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Carbon footprint: paper towels vs. cloth?

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Claudette Mar 20, 2012 07:42 AM

Please forgive me if this is an old topic, but I couldn't find any previous threads on it: when is it better to use paper towels than a cloth one? Although I don't like throwing away so much paper, it seems that using a lot of water to wash off honey, spilled messes, etc. is a bigger waste of natural resources. Is there a break-even point between the two? TIA.

  1. Chemicalkinetics Mar 20, 2012 08:41 AM

    I think there are some debates on this topic on internet. I think it can be tough depending how much you are willing to reuse the towel to wipe thing. If you are going to change to a new towel everytime you wipe something, then you can easily go through several towels in one evening, and paper towel is the way to go. If you are willing to use the same cloth towel to wipe multiple things, and wash these towels all together on the weekends, then it is not that bad.

    1. s
      slowshooter Mar 20, 2012 10:40 AM

      Depends on how many you use and where you live. The debate is the same as the diaper debate that parents have...

      If you live in a dry area like Vegas or anywhere where the water supply is tight then go with paper towels. If you live in a state where there has never been a water shortage then use cloth and wash as needed.

      1. m
        mikie Mar 20, 2012 01:56 PM

        Well, you really know how to ask tough questions don't you.

        There is a lot of energy and chemicals (nasty chemicals at that) that go into the making of a paper towel. Beyond that point, it's really not all that bad. There is a fair amount of energy and some harsh chemicals that go into the making of a cloth towel, so at this point the cloth towel probably has the advantage. But now you have to wash it and that uses electricity, water and more chemicals, although not a bad as they used to be and not as much water as it used to if you have a new front load machine. We use both cloth and paper and it depends on what we are cleaning up. You probably don't want to mop up grape juice with a cloth towel as it would take bleach to try to get it clean again and if you are trying to reduce your overall footprint not just carbon, the bleach would likely be a deal breaker in favor of paper.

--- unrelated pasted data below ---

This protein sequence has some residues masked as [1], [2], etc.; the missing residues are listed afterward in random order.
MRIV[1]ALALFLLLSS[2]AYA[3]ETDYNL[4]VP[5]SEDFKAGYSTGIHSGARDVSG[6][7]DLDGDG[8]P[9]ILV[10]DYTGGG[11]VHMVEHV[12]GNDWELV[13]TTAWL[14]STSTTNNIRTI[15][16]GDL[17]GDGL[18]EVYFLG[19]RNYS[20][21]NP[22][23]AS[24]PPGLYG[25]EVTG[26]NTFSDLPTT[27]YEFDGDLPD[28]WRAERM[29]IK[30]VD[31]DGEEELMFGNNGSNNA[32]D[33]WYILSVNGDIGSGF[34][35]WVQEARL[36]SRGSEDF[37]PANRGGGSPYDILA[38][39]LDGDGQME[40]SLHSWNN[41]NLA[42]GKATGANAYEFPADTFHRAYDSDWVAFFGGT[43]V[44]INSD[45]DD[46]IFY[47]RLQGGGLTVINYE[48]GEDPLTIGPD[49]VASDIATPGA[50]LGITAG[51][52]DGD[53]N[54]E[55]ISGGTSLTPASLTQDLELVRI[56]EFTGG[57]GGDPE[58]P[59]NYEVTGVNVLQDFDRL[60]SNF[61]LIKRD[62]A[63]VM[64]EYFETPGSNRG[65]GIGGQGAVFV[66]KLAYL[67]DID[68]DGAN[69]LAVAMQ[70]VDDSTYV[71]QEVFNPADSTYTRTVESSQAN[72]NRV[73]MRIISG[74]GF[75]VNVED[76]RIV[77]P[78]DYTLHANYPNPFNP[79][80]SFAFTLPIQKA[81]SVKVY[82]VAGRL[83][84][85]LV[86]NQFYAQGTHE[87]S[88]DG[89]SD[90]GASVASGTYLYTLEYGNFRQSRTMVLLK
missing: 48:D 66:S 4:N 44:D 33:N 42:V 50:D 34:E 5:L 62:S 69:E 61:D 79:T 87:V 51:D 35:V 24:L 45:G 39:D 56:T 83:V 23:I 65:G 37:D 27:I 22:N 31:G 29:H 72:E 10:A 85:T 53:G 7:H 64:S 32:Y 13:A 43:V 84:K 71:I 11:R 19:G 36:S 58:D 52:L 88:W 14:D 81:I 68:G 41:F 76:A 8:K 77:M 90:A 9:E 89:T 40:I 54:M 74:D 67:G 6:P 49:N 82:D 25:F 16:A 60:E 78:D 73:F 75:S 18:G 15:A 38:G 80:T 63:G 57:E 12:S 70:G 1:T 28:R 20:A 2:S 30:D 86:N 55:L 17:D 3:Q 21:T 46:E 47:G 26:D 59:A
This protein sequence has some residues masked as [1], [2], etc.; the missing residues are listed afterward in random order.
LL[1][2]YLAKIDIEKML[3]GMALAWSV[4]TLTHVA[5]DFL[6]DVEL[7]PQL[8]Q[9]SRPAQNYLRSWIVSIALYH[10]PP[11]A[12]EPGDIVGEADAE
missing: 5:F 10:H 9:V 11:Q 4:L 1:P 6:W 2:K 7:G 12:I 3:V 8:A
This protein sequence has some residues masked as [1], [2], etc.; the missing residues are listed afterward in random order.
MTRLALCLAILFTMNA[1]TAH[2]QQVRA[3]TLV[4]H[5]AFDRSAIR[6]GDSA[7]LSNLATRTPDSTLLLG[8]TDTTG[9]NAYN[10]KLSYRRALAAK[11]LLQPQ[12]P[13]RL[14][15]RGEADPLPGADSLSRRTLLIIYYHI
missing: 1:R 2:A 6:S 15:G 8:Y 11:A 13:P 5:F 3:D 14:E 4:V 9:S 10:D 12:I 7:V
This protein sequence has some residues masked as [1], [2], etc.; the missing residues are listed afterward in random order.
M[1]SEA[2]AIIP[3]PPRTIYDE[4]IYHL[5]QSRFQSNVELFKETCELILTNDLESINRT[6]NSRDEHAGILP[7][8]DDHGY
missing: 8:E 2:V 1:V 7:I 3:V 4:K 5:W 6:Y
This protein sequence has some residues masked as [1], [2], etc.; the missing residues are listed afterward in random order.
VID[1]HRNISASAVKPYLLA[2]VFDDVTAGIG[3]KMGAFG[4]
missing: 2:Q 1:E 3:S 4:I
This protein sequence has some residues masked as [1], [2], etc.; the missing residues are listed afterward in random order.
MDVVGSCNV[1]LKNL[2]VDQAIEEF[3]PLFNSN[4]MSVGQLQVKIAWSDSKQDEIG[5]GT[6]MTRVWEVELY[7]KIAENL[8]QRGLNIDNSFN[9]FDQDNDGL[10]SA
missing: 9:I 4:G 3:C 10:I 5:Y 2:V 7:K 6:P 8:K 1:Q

I don't really think there is an easy answer.

        3 Replies
        1. re: mikie
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          Claudette Mar 21, 2012 01:24 AM

          Thanks, all - you've confirmed all of the suspicions I had regarding the pros and cons, and I'll continue to make the best judgment calls I can.

          BTW, mikie, there's a tougher question yet: What is the meaning of life? :-) (Other than food, but this being Chowhound, we can't go there...)

          1. re: Claudette
            Chemicalkinetics Mar 21, 2012 01:52 AM

            What is the meaning of "meaning"?

            1. re: Claudette
              cannibal Mar 21, 2012 07:05 AM

              "there's a tougher question yet: What is the meaning of life? :-)"

              42

          2. s
            slowshooter Mar 21, 2012 03:21 AM

            Claudette,
            Out here on the west coast water is a very limited resource. You may live in an area that has water but generates a lot of trash... My point is that the average American creates a little less than 1,500 pound of trash a year so you probably should take that into consideration as well (That's from memory so don't quote me :-D).

            If I lived in NY city I would use more water and cloth - because I would like to lessen the amount of stuff in a landfill. Here on the west coast we have a little more space but not enough water, so paper towels and disposable diapers are usually the way folks go....